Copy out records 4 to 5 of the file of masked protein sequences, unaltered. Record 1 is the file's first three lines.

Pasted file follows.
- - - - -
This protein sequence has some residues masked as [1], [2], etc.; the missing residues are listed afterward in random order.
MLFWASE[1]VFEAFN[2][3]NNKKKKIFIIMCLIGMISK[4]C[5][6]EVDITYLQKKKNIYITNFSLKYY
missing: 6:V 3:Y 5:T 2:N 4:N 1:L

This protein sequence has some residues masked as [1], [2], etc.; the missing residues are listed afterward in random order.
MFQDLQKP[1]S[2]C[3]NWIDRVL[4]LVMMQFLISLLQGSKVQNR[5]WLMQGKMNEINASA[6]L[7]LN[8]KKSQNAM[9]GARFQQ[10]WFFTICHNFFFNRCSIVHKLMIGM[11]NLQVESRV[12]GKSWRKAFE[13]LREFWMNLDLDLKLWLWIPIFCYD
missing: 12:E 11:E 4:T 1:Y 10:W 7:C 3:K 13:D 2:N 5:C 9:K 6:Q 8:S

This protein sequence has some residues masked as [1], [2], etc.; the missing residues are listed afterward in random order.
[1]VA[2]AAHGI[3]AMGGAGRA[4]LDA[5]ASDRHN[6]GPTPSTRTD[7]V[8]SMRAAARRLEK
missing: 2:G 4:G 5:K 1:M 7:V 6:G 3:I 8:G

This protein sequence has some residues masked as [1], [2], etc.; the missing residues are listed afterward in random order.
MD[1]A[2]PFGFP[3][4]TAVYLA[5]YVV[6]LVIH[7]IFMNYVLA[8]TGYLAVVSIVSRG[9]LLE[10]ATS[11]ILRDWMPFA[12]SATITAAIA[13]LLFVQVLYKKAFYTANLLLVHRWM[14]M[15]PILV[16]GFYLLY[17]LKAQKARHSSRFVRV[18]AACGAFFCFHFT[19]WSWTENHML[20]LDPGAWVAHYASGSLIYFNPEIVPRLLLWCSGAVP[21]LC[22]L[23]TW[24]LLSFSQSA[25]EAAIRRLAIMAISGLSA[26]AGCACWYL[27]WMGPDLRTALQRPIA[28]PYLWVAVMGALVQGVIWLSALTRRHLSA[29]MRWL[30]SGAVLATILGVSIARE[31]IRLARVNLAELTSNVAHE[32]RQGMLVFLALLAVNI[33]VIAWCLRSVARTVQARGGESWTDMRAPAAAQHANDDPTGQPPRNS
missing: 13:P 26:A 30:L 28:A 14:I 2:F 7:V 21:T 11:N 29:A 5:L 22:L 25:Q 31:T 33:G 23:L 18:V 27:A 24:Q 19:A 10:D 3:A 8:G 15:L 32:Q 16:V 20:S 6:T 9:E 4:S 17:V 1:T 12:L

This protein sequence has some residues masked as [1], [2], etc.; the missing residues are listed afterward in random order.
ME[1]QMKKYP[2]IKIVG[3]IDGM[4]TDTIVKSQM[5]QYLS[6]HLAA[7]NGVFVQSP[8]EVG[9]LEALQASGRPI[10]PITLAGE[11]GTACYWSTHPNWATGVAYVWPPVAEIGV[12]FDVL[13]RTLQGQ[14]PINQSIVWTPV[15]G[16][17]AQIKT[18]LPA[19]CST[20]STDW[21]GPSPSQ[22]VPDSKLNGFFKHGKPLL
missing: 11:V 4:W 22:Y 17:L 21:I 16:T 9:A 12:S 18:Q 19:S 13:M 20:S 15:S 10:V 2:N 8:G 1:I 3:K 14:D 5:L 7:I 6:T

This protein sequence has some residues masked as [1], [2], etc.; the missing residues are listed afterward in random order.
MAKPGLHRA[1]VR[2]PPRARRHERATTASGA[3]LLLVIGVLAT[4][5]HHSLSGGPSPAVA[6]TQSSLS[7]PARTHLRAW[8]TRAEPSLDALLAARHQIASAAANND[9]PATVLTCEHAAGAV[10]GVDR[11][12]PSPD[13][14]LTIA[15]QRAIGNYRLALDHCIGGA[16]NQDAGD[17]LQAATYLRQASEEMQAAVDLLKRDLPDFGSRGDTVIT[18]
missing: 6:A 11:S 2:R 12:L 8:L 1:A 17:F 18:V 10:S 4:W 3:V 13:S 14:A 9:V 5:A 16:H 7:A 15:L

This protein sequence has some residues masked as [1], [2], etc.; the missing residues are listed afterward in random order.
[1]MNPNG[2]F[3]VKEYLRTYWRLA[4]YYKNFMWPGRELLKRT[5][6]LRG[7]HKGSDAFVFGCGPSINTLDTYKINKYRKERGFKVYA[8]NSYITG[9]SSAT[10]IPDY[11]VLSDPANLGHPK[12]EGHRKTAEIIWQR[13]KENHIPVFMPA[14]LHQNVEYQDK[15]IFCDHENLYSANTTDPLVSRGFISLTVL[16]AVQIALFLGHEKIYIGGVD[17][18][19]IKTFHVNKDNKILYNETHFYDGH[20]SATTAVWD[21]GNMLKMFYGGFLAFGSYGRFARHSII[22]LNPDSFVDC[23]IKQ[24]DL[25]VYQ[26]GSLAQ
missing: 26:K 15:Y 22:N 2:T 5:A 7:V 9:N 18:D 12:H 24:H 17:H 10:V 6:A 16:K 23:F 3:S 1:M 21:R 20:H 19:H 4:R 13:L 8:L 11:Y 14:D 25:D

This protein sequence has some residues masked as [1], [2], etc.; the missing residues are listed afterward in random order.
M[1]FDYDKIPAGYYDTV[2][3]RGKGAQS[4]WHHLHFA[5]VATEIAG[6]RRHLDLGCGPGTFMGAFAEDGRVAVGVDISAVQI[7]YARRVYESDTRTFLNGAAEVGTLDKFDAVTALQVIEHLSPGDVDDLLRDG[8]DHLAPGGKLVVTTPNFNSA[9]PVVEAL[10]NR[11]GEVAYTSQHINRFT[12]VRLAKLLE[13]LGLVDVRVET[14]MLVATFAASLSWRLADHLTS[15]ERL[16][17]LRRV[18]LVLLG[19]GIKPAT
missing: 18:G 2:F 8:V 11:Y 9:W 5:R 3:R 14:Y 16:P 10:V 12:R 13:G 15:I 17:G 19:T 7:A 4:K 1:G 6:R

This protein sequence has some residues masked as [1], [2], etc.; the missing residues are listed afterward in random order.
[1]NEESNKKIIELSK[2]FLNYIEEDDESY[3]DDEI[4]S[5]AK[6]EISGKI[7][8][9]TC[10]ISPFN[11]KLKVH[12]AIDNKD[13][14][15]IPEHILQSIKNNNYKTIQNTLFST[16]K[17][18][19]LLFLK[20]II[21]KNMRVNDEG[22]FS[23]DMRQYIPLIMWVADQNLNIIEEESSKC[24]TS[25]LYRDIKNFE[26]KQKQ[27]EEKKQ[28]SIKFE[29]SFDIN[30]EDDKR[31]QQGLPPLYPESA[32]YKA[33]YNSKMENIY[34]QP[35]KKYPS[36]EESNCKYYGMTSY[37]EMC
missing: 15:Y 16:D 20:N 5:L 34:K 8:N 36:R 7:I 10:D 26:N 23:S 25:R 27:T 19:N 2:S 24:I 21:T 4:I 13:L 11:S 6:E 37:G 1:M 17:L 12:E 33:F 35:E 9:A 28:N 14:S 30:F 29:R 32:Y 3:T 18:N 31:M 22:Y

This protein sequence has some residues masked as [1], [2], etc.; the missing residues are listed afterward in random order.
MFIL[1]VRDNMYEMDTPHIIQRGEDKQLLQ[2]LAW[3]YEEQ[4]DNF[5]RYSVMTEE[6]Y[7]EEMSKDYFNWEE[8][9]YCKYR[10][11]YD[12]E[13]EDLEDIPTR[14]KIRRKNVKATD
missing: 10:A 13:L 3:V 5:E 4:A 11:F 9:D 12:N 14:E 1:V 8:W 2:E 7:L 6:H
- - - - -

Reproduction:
This protein sequence has some residues masked as [1], [2], etc.; the missing residues are listed afterward in random order.
MD[1]A[2]PFGFP[3][4]TAVYLA[5]YVV[6]LVIH[7]IFMNYVLA[8]TGYLAVVSIVSRG[9]LLE[10]ATS[11]ILRDWMPFA[12]SATITAAIA[13]LLFVQVLYKKAFYTANLLLVHRWM[14]M[15]PILV[16]GFYLLY[17]LKAQKARHSSRFVRV[18]AACGAFFCFHFT[19]WSWTENHML[20]LDPGAWVAHYASGSLIYFNPEIVPRLLLWCSGAVP[21]LC[22]L[23]TW[24]LLSFSQSA[25]EAAIRRLAIMAISGLSA[26]AGCACWYL[27]WMGPDLRTALQRPIA[28]PYLWVAVMGALVQGVIWLSALTRRHLSA[29]MRWL[30]SGAVLATILGVSIARE[31]IRLARVNLAELTSNVAHE[32]RQGMLVFLALLAVNI[33]VIAWCLRSVARTVQARGGESWTDMRAPAAAQHANDDPTGQPPRNS
missing: 13:P 26:A 30:L 28:A 14:I 2:F 7:V 21:T 11:N 29:A 5:L 22:L 25:Q 31:T 33:G 23:L 18:V 27:A 24:Q 19:A 10:D 3:A 8:G 15:L 32:Q 16:V 20:S 6:T 9:E 4:S 17:V 1:T 12:L

This protein sequence has some residues masked as [1], [2], etc.; the missing residues are listed afterward in random order.
ME[1]QMKKYP[2]IKIVG[3]IDGM[4]TDTIVKSQM[5]QYLS[6]HLAA[7]NGVFVQSP[8]EVG[9]LEALQASGRPI[10]PITLAGE[11]GTACYWSTHPNWATGVAYVWPPVAEIGV[12]FDVL[13]RTLQGQ[14]PINQSIVWTPV[15]G[16][17]AQIKT[18]LPA[19]CST[20]STDW[21]GPSPSQ[22]VPDSKLNGFFKHGKPLL
missing: 11:V 4:W 22:Y 17:L 21:I 16:T 9:A 12:S 18:Q 19:S 13:M 20:S 15:S 10:V 2:N 8:G 1:I 3:K 14:D 5:L 7:I 6:T